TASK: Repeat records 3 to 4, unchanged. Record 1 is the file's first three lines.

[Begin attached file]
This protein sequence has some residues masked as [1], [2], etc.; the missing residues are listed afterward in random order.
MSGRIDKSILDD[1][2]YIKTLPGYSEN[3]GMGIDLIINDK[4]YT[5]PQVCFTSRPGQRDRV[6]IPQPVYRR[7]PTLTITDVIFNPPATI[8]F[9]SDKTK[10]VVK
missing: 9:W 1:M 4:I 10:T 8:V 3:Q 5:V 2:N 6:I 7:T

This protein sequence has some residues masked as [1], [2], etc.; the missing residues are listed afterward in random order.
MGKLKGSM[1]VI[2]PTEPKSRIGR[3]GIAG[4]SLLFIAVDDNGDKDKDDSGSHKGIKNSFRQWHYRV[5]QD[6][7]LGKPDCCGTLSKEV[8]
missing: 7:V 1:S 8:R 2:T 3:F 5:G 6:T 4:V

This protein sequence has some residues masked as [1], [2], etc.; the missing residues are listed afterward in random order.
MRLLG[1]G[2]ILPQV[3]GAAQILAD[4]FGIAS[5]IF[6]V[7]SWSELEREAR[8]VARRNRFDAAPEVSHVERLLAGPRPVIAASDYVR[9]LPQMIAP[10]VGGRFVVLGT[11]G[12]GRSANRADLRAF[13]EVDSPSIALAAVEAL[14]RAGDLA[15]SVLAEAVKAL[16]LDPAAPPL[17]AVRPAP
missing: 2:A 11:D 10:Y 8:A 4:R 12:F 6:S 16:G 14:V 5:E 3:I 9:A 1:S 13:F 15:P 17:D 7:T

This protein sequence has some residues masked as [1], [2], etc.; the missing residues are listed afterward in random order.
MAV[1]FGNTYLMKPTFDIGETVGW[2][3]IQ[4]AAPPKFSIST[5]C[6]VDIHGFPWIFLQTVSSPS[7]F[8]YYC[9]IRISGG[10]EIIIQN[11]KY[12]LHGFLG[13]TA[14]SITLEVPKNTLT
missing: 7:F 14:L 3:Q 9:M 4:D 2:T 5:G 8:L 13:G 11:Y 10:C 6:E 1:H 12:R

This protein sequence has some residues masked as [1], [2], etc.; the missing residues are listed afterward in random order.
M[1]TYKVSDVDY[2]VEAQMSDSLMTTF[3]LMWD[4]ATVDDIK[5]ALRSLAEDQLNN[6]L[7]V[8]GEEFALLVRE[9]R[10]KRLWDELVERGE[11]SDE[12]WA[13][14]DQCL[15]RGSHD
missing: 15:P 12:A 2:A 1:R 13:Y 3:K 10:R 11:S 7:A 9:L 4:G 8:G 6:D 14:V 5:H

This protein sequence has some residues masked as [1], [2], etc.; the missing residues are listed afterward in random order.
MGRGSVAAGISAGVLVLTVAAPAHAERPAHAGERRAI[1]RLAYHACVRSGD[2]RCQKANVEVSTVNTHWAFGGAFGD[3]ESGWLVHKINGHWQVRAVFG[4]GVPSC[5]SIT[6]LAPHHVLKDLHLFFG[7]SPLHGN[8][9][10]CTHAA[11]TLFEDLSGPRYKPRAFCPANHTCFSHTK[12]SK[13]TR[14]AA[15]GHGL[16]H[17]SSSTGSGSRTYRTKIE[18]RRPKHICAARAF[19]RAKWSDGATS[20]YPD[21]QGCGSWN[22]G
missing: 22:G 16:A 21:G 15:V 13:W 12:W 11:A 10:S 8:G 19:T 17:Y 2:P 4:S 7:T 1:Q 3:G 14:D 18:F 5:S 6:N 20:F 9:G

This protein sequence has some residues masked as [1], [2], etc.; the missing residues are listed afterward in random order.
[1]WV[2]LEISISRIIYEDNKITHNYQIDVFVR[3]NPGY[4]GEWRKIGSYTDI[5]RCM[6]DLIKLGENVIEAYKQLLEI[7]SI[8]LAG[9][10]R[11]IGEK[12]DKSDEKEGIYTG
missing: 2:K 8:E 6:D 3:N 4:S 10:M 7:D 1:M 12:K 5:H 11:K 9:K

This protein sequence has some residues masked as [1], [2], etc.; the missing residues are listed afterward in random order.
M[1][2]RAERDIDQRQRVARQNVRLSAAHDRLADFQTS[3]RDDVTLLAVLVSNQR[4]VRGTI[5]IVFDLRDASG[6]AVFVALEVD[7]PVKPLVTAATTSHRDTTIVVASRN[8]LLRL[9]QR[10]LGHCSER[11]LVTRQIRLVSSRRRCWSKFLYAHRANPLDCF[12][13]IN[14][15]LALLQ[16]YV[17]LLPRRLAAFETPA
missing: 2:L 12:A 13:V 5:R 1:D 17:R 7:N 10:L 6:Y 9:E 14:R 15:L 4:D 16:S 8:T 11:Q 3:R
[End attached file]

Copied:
This protein sequence has some residues masked as [1], [2], etc.; the missing residues are listed afterward in random order.
MRLLG[1]G[2]ILPQV[3]GAAQILAD[4]FGIAS[5]IF[6]V[7]SWSELEREAR[8]VARRNRFDAAPEVSHVERLLAGPRPVIAASDYVR[9]LPQMIAP[10]VGGRFVVLGT[11]G[12]GRSANRADLRAF[13]EVDSPSIALAAVEAL[14]RAGDLA[15]SVLAEAVKAL[16]LDPAAPPL[17]AVRPAP
missing: 2:A 11:D 10:Y 8:A 4:R 12:F 6:S 16:G 14:V 5:E 3:I 9:A 1:S 13:F 15:P 17:D 7:T

This protein sequence has some residues masked as [1], [2], etc.; the missing residues are listed afterward in random order.
MAV[1]FGNTYLMKPTFDIGETVGW[2][3]IQ[4]AAPPKFSIST[5]C[6]VDIHGFPWIFLQTVSSPS[7]F[8]YYC[9]IRISGG[10]EIIIQN[11]KY[12]LHGFLG[13]TA[14]SITLEVPKNTLT
missing: 7:F 14:L 3:Q 9:M 4:D 2:T 5:G 8:L 13:G 11:Y 10:C 6:E 1:H 12:R